1. Liking includes only one of the love components - intimacy. In this case, liking is not used in a trivial sense. Sternberg says that this intimate liking characterizes true friendships, in which a person feels a bondedness, a warmth, and a closeness with another but not intense passion or long-term commitment.

2. Infatuated love consists solely of passion and is often what is felt as "love at first sight." But without the intimacy and the commitment components of love, infatuated love may disappear suddenly.

3. Empty love consists of the commitment component without intimacy or passion. Sometimes, a stronger love deteriorates into empty love, in which the commitment remains, but the intimacy and passion have died. In cultures in which arranged marriages are common, relationships often begin as empty love.

4. Romantic love is a combination of intimacy and passion. Romantic lovers are bonded emotionally (as in liking) and physically through passionate arousal.

5. Companionate love consists of intimacy and commitment. This type of love is often found in marriages in which the passion has gone out of the relationship, but a deep affection and commitment remain.

6. Fatuous love has the passion and the commitment components but not the intimacy component. This type of love can be exemplified by a whirlwind courtship and marriage in which a commitment is motivated largely by passion, without the stabilizing influence of intimacy.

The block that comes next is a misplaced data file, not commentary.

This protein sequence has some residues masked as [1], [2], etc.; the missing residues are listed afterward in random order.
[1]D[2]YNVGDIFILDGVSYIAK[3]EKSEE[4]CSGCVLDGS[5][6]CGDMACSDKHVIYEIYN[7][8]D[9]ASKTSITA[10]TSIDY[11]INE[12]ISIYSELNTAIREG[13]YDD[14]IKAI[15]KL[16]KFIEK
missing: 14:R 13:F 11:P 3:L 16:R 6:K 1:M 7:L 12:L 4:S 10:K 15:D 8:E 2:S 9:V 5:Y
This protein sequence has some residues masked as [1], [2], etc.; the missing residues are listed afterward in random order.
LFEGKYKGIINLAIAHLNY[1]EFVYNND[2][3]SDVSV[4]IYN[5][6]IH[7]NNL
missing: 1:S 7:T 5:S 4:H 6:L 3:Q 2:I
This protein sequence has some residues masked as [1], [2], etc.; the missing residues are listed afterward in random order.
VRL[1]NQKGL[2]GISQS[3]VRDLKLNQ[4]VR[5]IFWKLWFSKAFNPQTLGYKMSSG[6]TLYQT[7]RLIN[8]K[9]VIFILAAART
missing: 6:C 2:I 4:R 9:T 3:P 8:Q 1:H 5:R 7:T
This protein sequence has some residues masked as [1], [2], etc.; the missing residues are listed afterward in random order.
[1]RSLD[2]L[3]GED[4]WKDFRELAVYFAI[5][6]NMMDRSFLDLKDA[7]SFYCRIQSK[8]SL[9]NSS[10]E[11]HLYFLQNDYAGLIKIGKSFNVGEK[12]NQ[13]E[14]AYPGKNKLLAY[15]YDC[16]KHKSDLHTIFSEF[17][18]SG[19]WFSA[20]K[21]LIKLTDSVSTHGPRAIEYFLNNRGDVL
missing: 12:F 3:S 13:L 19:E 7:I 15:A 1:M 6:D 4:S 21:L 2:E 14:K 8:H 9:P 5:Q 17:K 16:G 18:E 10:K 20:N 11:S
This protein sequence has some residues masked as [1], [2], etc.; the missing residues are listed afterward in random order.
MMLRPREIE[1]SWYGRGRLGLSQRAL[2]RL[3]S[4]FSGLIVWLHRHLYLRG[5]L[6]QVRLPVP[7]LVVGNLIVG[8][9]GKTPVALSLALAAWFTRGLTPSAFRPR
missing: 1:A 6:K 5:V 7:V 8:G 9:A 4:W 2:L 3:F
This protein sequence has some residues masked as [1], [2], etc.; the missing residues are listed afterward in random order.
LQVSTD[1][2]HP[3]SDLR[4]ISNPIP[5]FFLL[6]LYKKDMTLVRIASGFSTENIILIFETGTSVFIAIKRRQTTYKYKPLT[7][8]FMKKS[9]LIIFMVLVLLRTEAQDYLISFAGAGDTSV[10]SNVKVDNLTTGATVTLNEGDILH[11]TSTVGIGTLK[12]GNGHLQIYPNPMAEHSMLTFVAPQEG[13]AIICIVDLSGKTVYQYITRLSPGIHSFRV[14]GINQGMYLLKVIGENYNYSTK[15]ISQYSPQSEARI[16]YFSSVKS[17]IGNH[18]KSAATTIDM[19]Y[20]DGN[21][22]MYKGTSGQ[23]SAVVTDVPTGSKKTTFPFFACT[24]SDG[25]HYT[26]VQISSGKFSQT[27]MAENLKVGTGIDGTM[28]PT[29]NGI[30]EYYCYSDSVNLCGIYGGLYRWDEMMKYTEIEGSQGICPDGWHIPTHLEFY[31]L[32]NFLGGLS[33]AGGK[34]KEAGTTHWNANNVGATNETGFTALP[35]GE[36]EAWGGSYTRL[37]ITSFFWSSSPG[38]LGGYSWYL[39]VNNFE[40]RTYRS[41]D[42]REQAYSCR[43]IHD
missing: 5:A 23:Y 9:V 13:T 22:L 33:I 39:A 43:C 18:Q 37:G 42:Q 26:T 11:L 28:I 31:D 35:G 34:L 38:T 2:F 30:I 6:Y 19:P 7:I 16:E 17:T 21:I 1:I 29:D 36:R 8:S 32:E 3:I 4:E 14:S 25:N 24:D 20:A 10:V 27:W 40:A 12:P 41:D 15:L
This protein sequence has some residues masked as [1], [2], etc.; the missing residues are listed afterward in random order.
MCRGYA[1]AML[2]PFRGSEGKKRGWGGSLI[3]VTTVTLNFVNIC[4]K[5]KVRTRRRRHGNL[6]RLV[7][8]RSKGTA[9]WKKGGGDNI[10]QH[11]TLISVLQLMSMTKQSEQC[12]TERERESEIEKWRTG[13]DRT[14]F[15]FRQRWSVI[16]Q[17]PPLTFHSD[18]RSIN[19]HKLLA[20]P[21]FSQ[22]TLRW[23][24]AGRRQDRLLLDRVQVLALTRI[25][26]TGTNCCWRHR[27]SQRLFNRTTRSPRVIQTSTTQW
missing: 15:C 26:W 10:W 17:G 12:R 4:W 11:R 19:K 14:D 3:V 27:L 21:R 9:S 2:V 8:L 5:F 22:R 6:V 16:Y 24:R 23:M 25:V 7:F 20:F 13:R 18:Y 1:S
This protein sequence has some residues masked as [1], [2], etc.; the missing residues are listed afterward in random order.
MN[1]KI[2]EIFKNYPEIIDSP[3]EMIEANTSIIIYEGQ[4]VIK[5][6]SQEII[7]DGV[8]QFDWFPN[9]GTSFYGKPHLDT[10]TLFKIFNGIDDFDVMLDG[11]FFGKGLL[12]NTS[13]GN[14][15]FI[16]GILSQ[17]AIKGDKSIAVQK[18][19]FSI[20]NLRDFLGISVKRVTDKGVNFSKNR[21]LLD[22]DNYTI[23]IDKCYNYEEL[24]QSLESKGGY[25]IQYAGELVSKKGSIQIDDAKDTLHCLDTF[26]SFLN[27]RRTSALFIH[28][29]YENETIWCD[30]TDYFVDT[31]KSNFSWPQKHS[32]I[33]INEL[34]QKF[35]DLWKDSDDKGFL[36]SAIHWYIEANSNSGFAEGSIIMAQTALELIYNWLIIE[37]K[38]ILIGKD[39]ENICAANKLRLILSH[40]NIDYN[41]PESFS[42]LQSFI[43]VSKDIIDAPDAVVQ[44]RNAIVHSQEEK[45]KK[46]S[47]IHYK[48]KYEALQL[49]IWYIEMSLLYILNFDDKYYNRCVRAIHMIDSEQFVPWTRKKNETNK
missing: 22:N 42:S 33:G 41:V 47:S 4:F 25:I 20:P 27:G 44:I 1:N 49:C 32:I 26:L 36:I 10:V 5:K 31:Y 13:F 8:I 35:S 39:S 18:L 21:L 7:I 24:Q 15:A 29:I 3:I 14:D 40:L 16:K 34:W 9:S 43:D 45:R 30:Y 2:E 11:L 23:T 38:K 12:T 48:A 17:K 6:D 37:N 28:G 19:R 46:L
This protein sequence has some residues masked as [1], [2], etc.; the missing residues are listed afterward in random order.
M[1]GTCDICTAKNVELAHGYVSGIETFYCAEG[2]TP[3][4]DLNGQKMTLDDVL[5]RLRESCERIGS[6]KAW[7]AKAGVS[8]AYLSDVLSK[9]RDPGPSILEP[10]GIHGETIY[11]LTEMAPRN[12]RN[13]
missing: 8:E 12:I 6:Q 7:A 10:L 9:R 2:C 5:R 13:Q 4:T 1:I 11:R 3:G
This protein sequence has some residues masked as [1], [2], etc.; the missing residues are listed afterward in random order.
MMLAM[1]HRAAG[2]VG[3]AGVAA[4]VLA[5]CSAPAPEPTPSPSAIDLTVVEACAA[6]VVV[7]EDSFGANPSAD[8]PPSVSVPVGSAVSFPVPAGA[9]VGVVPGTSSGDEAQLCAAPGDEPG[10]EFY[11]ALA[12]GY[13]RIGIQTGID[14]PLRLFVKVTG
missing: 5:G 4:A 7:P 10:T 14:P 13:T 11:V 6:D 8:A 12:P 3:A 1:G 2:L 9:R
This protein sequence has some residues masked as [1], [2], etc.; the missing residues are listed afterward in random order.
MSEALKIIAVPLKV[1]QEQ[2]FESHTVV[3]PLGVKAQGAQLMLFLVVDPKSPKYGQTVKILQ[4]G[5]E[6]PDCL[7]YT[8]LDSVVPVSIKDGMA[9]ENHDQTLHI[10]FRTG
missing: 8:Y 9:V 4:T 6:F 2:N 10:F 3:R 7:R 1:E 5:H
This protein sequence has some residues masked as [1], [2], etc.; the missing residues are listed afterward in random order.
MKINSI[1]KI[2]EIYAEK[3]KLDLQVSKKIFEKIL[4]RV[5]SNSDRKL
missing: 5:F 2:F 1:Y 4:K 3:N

7. Consummate love is the only type of love that includes all three components--intimacy, passion and commitment. Consummate love is the most complete form of love, and it represents the ideal love relationship for which many people strive but which apparently few achieve. Sternberg cautions that maintaining a consummate love may be even harder than achieving it. He stresses the importance of translating the components of love into action. "Without expression," he warns, "even the greatest of loves can die" (1987, p.341).

Love styles

Susan Hendrick and Clyde Hendrick developed a theory called Love styles. They identified six basic theories that people use in their interpersonal relationships:

* Eros — a passionate physical love based on physical appearance

* Ludus — love is played as a game; love is playful

* Storge — an affectionate love that slowly develops, based on similarity

* Pragma — pragmatic love

* Mania — highly emotional love; unstable; the stereotype of romantic love

* Agape — selfless altruistic love; spiritual

Furthermore, they found men tend to be more ludic, whereas women tend to be storgic and pragmatic. Relationships based on similar love styles were found to last longer.

Phases

Helen Fisher suggests three main phases of love: lust, attraction and attachment. Generally love will start off in the lust phase, strong in passion but weak in the other elements. The primary motivator at this stage is the basic sexual instinct. Appearance, smells and other similar factors play a decisive role in screening potential mates. However, as time passes, the other elements may grow and passion may shrink — this depends upon the individual. So what starts as Infatuation or Empty love may well develop into one of the fuller types of love. At the attraction stage the person concentrates their affection on a single mate and fidelity becomes important.

Likewise when a person has known a loved one for a long time, they develop a deeper attachment to their partner. According to current scientific understanding of love, this transition from attraction to attachment phase usually happens in about 30 months. After that time, the passion fades, changing love from Consummate to Companionate, or from Romantic love to Liking.


The information above is not intended for and should not be used as a substitute for the diagnosis and/or treatment by a licensed, qualified, health-care professional. This article is licensed under the GNU Free Documentation License. It incorporates material originating from the Wikipedia article "Love".